A few nights ago, as I clicked away on Facebook on my computer, my hand inadvertently reached for my smartphone and before I knew what was happening I'd opened up Facebook. On my phone.Even though I was already browsing it on my computer.
You guys, that is seriously a problem, right? And I'm willing to bet I'm not the only one with a phone muscle memory programmed to checking Facebook.
So, this week I've decided to make a commitment to myself for the rest of the month of November. I've decided that during the day (specifically at work) I will not use my phone to log on Facebook more than one time. As we are headed into the 2012 holiday season, I know we all are evaluating our lives and this past year. We are thankful for what we've gained and who we've loved. And hopeful for the new year fast approaching. The past few years on my blog I've forged a thankfulness campaign in November (who remembers those dreaded vlogs I decided to do in 2010? Ugh.) to remind myself and others to stop and be mindful of the things in life we have been blessed with each day.
This year, one thing I'm NOT thankful for is the way smartphones have eliminated being present and focused in our culture. One of my biggest pet peeves is being in a conversation with someone only to have them unwittingly pick up their phone and lapse into that coma of "uh huhs" and "yeas" when I know they aren't really listening to me. And I'm sure I do it to people too, which is the kicker! So I'm going to change that, at least on my end.
I'm going to train myself to not be glued to my phone but, instead experience more of what is going on around me, not on my phone. And I figure eliminating Facebook distractions is a pretty solid start. Who knows where I'll go from there?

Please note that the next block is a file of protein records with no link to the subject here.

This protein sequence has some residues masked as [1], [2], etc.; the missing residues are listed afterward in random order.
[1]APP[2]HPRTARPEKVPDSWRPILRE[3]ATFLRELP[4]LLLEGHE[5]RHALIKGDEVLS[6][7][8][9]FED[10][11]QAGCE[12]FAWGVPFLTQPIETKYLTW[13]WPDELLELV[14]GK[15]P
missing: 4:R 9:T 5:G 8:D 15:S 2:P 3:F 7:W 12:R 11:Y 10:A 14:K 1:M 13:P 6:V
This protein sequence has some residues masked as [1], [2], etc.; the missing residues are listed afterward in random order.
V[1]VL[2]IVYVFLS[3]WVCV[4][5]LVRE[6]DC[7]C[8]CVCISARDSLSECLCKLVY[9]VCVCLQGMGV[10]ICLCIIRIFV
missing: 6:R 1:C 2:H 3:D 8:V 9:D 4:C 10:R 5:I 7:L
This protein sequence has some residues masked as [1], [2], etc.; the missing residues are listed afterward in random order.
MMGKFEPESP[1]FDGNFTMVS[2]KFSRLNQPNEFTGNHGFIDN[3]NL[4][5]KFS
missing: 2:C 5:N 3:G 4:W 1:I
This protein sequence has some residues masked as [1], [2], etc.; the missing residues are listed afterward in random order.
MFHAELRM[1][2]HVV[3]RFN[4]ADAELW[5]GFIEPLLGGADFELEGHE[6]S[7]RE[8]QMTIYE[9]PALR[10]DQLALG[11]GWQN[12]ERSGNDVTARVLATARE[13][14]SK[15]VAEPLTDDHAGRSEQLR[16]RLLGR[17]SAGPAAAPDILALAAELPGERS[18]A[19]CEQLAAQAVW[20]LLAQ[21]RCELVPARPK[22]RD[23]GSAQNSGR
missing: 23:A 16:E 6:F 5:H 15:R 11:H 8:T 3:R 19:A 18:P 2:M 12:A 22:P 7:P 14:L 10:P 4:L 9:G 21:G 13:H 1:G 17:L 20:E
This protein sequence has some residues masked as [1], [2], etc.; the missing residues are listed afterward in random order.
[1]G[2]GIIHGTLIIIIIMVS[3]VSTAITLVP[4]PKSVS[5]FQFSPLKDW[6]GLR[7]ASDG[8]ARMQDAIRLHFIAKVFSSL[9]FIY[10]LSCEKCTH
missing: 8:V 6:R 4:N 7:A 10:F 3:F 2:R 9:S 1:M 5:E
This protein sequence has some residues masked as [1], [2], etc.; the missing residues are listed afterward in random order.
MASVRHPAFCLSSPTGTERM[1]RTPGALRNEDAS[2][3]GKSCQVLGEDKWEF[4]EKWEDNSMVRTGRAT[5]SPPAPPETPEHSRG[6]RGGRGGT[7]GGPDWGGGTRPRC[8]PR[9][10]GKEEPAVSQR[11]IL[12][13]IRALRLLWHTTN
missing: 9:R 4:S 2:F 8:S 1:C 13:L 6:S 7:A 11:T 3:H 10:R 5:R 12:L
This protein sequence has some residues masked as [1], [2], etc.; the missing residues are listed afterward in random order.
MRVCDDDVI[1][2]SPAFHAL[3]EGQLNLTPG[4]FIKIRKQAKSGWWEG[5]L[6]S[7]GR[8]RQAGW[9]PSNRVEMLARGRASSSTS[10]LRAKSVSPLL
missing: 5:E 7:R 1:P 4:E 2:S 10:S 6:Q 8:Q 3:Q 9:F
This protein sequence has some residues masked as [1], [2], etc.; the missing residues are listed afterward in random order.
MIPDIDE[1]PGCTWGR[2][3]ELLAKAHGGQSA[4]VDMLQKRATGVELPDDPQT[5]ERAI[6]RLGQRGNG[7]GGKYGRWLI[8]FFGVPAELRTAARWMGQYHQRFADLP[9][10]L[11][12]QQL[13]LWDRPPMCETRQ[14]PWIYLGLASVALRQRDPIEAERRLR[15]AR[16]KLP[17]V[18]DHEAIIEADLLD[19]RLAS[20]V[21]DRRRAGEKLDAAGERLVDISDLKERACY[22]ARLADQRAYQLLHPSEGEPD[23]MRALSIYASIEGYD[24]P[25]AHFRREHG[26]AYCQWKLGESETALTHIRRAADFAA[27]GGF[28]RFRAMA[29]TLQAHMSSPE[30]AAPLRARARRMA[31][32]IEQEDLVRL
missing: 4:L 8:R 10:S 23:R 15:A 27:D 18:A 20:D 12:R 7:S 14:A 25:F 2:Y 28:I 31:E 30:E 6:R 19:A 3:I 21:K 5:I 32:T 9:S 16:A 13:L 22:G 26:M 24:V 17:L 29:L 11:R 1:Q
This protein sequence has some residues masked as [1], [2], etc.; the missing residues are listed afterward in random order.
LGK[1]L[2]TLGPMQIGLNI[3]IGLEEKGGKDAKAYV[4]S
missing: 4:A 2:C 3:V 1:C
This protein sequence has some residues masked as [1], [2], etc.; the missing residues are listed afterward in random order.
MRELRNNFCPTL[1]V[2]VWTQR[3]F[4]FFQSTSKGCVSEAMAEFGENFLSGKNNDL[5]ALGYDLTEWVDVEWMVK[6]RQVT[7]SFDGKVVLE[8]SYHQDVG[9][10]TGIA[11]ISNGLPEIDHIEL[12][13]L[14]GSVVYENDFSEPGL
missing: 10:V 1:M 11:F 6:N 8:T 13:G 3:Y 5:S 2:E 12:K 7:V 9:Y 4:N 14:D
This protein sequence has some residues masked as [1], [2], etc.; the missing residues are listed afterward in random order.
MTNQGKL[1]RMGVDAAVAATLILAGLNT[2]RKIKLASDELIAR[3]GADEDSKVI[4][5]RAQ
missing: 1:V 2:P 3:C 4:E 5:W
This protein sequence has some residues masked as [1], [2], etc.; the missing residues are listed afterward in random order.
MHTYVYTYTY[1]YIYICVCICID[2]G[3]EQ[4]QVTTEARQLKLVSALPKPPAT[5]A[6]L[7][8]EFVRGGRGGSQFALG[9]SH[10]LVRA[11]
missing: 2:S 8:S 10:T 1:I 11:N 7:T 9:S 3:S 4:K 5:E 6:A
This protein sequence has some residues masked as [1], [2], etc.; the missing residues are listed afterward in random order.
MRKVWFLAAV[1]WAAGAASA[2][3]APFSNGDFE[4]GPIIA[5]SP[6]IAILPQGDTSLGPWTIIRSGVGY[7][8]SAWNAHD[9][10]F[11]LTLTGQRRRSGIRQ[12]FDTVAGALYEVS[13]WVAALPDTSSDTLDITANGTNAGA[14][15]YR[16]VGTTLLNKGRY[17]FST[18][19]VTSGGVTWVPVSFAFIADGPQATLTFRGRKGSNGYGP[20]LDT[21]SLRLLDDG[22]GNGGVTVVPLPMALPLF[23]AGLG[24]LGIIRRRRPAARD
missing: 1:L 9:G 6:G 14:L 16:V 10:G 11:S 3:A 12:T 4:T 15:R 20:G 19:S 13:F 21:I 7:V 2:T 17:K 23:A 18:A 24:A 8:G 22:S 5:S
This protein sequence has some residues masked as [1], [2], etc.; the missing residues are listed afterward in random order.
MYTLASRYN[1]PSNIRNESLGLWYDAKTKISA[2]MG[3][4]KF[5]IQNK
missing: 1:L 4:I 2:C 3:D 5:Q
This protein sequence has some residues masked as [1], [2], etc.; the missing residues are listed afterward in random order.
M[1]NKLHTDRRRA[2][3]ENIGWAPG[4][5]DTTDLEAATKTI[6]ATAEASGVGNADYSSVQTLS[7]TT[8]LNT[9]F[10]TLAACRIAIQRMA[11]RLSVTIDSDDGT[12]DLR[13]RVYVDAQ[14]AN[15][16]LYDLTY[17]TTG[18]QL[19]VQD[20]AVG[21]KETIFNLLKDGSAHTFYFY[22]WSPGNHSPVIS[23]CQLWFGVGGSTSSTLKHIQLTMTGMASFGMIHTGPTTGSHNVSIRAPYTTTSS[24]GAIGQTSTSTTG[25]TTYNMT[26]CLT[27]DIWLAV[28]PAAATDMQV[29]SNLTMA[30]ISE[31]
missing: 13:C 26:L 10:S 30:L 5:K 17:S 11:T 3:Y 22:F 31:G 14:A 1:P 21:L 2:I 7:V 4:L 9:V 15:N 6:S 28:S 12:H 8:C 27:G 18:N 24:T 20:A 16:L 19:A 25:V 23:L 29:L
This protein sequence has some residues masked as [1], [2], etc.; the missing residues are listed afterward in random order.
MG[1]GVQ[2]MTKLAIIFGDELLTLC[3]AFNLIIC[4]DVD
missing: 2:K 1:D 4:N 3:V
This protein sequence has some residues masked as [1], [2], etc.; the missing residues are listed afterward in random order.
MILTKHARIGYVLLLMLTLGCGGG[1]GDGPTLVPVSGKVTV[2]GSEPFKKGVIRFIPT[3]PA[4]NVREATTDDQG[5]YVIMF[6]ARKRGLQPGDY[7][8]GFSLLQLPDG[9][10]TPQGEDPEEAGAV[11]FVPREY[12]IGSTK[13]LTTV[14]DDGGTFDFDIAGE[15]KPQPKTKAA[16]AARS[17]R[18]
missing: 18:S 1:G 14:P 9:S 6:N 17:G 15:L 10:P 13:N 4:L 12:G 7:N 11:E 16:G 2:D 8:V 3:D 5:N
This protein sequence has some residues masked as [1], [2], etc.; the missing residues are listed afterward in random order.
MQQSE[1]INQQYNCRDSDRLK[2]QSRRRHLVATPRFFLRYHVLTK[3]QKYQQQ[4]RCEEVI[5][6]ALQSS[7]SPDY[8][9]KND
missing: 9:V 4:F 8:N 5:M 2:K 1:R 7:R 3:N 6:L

I'll keep you posted on my progress, and I challenge you to join me! Let's be present in each others lives in a real and lasting way these next few months. It can only help us build a habit that will last us into 2013 and beyond! Tell me if you'll join me or encourage me here: firstname.lastname@example.org
Post Edit: I wrote this post about a week ago (in case you're thinking this is lame since November is well on it's way to being over. . .). I've been doing pretty great, actually and really enjoying slowing my obsessive phone checking habits at work. Today, however, about a half hour before the end of my long, albeit productive, day in the office, I was put on hold during once last call I made to get some information. And before I even knew it, I'd fished out my phone and was scrolling through Facebook, but I wasn't even looking at my phone. It was like a last involuntary twitch from many hours spent doing that very same action. I was a little discouraged, but it also made me laugh. Here's to tomorrow: A new day during which my phone will stay safely in my purse far away from the reach of my "I'm on hold and super bored hands"!
I'm not really a Halloween celebrating type person. I didn't grow up in a home where Halloween was a big deal and we only dressed up a few times over the years. Honestly, minus indulging in a snack size kit kat or ten, the holiday barely registers on my radar.
This year, some friends were a hosting a small get together, however, and I was all about the Halloween cookies. Cuz, you know, sometimes I like to bake. . .
Making these little spooky treats was so fun, I'm almost excited for Halloween next year!
I seem to have this uncanny ability to be in the right place at the wrong time when it comes to run ins with officers of the law. There was the time a friend and I were in a car at about 2 AM while I whined about boy problems and a cop intercepted us because he thought we were "parking". I spent several minutes introducing him to my roommate and generally making an awkward scene with the door cracked because I panicked and forgot how to open the window.